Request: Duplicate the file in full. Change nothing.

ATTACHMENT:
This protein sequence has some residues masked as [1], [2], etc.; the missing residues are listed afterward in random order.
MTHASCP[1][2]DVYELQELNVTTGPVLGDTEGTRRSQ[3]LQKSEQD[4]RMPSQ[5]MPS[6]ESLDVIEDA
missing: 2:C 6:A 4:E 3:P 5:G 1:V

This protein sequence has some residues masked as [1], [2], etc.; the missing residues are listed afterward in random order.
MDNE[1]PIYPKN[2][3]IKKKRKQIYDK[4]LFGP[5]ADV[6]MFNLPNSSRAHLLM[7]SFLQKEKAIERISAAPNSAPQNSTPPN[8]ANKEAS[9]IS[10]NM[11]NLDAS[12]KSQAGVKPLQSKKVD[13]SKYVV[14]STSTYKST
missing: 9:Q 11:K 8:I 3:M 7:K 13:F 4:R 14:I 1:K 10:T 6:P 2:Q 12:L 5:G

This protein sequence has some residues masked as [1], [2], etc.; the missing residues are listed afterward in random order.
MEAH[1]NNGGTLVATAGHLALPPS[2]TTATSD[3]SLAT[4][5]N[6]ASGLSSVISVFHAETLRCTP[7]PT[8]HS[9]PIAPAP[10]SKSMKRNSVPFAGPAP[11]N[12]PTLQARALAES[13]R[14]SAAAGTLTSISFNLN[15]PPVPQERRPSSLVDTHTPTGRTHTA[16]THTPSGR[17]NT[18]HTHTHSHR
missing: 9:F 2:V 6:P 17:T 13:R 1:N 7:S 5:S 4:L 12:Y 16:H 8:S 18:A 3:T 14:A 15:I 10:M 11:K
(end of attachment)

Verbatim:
This protein sequence has some residues masked as [1], [2], etc.; the missing residues are listed afterward in random order.
MTHASCP[1][2]DVYELQELNVTTGPVLGDTEGTRRSQ[3]LQKSEQD[4]RMPSQ[5]MPS[6]ESLDVIEDA
missing: 2:C 6:A 4:E 3:P 5:G 1:V

This protein sequence has some residues masked as [1], [2], etc.; the missing residues are listed afterward in random order.
MDNE[1]PIYPKN[2][3]IKKKRKQIYDK[4]LFGP[5]ADV[6]MFNLPNSSRAHLLM[7]SFLQKEKAIERISAAPNSAPQNSTPPN[8]ANKEAS[9]IS[10]NM[11]NLDAS[12]KSQAGVKPLQSKKVD[13]SKYVV[14]STSTYKST
missing: 9:Q 11:K 8:I 3:M 7:K 13:F 4:R 14:I 1:K 10:T 6:P 2:Q 12:L 5:G

This protein sequence has some residues masked as [1], [2], etc.; the missing residues are listed afterward in random order.
MEAH[1]NNGGTLVATAGHLALPPS[2]TTATSD[3]SLAT[4][5]N[6]ASGLSSVISVFHAETLRCTP[7]PT[8]HS[9]PIAPAP[10]SKSMKRNSVPFAGPAP[11]N[12]PTLQARALAES[13]R[14]SAAAGTLTSISFNLN[15]PPVPQERRPSSLVDTHTPTGRTHTA[16]THTPSGR[17]NT[18]HTHTHSHR
missing: 9:F 2:V 6:P 17:T 13:R 1:N 7:S 5:S 4:L 12:Y 16:H 8:S 18:A 3:T 14:A 15:I 10:M 11:K